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Arkansas Literacy Councils (ALC)

The mission of Arkansas Literacy Councils (ALC), located in Little Rock (Pulaski County), is to “Empower Arkansas through Literacy” by supporting local, nonprofit literacy councils throughout the state. The councils recruit and train volunteers from the community to tutor adults who want to improve their basic reading, writing, and math skills.

The National Literacy Act (Public Law 102-73 of July 25, 1991) defines literacy as “an individual’s ability to read, write, and speak English, and compute and solve problems at levels of proficiency necessary to function on the job and in society, to achieve one’s goals, and develop one’s knowledge and potential.” Exact numbers on illiteracy rates are difficult to calculate because of the extent to which adults consider themselves literate. According to the 2000 U.S. Census, Arkansas had over 1,993,031 residents eighteen or older. Of this number, 491,000, or almost twenty-five percent, did not have a high school diploma, and 170,420 had less than an eighth-grade education. Though a lack of a diploma does not mean a lack of literacy, countless statistics show that, without a diploma, a person’s ability to adequately complete day-to-day tasks for themselves, their families, and their employers is greatly diminished.

The volunteer adult literacy movement was popularized in the early twentieth century by Frank C. Laubach, a Christian missionary. While in Africa, he saw hopelessness in villages that were impoverished, mainly because of high rates of illiteracy. He rallied fellow missionaries to teach people to read in their native languages. Upon returning to the United States, he created a nonprofit organization, Laubach Literacy International (now ProLiteracy Worldwide), and created a “Laubach Way to Reading” curriculum that is widely used today.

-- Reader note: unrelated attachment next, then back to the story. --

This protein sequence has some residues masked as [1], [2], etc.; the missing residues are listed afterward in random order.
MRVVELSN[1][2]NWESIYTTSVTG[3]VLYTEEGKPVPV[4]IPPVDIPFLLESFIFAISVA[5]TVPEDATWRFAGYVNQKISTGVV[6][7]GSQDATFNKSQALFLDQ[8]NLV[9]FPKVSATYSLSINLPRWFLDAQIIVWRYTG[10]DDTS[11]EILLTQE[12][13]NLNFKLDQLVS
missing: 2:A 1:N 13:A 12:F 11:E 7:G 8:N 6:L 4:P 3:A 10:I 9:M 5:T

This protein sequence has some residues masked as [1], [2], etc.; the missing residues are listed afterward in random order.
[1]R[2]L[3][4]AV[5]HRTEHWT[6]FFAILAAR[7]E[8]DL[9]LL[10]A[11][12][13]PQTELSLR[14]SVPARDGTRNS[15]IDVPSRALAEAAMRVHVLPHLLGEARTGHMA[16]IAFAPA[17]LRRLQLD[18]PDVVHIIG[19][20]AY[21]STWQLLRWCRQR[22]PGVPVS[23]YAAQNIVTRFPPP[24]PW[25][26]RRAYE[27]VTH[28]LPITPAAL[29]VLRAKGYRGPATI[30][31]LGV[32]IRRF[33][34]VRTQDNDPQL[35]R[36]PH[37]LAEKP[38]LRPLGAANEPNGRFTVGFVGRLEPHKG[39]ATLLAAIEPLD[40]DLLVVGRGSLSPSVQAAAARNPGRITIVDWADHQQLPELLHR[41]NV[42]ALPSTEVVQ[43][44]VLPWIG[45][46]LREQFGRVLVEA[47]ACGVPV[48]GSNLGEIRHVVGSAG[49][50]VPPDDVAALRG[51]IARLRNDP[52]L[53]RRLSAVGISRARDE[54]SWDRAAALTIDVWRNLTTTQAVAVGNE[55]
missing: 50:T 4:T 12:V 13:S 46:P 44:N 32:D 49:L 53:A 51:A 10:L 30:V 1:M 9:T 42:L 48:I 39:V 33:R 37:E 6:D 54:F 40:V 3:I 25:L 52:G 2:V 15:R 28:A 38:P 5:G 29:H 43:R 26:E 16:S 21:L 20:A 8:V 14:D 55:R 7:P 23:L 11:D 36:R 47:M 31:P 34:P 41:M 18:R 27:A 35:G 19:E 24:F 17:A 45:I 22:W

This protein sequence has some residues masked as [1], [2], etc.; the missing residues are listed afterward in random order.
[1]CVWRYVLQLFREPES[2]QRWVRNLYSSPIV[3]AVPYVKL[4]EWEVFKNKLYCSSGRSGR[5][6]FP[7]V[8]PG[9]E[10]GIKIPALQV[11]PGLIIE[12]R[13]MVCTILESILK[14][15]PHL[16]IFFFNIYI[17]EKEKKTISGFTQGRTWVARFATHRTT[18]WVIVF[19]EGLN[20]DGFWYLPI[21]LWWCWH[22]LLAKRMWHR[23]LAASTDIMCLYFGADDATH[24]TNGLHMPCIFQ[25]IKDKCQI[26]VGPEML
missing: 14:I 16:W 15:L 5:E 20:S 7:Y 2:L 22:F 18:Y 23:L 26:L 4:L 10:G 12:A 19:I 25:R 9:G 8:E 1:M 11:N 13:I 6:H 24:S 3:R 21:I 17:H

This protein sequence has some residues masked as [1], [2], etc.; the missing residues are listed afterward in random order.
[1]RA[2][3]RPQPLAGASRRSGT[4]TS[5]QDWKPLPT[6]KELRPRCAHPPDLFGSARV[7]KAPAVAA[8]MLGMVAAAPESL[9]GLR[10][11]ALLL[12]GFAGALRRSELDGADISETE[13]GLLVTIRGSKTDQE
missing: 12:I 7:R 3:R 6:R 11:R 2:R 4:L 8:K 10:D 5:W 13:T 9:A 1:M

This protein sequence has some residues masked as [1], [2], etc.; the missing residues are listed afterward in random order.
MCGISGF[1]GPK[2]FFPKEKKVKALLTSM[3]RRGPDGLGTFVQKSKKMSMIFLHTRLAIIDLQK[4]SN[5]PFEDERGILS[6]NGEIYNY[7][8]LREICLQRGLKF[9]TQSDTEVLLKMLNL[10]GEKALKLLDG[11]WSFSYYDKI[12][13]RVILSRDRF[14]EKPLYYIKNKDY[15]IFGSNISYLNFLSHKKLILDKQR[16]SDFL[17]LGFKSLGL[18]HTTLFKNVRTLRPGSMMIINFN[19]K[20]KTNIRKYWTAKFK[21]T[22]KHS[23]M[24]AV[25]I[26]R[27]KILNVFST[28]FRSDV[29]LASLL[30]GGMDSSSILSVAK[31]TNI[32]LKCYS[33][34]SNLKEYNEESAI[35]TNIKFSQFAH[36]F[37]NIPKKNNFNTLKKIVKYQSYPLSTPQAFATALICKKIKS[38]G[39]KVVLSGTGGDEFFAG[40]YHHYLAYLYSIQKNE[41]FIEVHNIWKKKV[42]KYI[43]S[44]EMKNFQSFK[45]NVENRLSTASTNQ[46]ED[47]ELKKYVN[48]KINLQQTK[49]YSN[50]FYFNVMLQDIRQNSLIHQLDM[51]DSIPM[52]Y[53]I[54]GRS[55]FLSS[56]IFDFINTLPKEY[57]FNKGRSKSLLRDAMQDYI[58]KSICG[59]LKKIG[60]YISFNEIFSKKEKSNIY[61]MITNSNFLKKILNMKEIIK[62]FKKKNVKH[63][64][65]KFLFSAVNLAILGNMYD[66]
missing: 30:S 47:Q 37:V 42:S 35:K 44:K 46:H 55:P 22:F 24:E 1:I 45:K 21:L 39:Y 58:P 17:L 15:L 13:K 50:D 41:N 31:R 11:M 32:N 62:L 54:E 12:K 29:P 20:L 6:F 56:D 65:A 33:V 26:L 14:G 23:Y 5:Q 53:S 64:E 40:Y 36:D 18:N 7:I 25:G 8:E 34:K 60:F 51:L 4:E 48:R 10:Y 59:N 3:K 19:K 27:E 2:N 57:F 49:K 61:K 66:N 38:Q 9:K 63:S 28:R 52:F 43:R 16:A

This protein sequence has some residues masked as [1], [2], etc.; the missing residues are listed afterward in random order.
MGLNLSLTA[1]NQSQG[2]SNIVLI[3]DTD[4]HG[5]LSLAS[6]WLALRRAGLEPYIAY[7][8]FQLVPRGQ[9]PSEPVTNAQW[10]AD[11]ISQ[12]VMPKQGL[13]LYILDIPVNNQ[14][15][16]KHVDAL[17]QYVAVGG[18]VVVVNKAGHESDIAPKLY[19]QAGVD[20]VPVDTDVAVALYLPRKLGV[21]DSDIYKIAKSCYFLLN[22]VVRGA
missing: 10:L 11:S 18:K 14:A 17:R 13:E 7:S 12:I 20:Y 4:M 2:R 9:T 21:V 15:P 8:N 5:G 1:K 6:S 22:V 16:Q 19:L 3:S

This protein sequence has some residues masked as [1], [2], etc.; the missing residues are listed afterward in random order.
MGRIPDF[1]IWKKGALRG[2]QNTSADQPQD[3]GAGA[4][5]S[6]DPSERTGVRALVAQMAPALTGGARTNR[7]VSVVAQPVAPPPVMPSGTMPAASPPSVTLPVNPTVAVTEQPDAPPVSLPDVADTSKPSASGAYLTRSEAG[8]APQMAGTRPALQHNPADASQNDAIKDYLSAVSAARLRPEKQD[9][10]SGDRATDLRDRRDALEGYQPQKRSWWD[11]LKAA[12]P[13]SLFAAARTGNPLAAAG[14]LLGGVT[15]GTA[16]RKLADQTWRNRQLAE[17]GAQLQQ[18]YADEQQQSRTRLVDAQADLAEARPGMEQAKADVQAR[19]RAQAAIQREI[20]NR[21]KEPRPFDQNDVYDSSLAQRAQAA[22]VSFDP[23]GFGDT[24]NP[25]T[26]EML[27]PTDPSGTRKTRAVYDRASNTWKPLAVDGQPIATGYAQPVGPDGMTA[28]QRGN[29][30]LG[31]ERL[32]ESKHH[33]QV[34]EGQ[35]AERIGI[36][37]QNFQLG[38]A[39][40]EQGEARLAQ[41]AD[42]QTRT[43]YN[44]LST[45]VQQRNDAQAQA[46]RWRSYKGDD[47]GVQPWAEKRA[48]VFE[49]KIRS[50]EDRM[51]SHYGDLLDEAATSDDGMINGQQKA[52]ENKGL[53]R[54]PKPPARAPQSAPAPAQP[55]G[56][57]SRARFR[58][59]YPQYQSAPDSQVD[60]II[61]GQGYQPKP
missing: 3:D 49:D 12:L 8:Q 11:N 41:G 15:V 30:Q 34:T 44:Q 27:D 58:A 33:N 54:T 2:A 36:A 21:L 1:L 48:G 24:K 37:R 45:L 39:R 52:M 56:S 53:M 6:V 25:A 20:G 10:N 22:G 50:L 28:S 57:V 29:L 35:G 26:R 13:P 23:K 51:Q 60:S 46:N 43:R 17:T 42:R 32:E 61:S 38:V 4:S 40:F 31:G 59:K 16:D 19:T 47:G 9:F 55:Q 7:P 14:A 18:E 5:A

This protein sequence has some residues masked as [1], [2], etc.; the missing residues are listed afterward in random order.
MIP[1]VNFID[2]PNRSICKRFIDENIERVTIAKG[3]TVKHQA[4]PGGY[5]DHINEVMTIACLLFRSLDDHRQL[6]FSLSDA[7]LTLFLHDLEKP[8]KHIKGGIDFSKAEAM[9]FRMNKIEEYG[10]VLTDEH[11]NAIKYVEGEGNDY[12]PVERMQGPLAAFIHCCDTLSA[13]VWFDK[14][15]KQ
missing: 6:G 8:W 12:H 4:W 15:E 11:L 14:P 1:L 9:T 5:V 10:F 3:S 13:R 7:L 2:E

Many churches in America embraced Laubach’s example by establishing volunteer adult literacy councils to help their communities. By the mid-1960s, Arkansas had three councils in Fort Smith (Sebastian County), Fayetteville (Washington County), and Little Rock. In 1971, individuals from these councils and others incorporated ALC as the state organization to provide training, an annual conference, and other means of support to strengthen existing councils and create new ones.

The creation of ALC facilitated the establishment of other literacy councils in the state, with approximately thirty having been formed since ALC’s incorporation. Today, ALC serves over fifty literacy councils throughout Arkansas. It provides guidance and technical assistance in areas such as volunteer tutor training, fundraising, local office operations, curriculum materials, and nonprofit organizational development. It also works closely with the state’s adult education system and other organizations to help network services. In an effort to raise awareness of adult literacy and the need for volunteers, ALC began the annual Arkansas Literary Festival, the only festival of its kind in the nation where proceeds support nonprofit adult literacy programs, though management of it shifted in 2008 to the Central Arkansas Library System.

For additional information:
Arkansas Literacy Councils, Inc. http://www.arkansasliteracy.org (accessed January 17, 2007).

Marie Clinton Bruno
Arkansas Literacy Councils

Last Updated 9/3/2008

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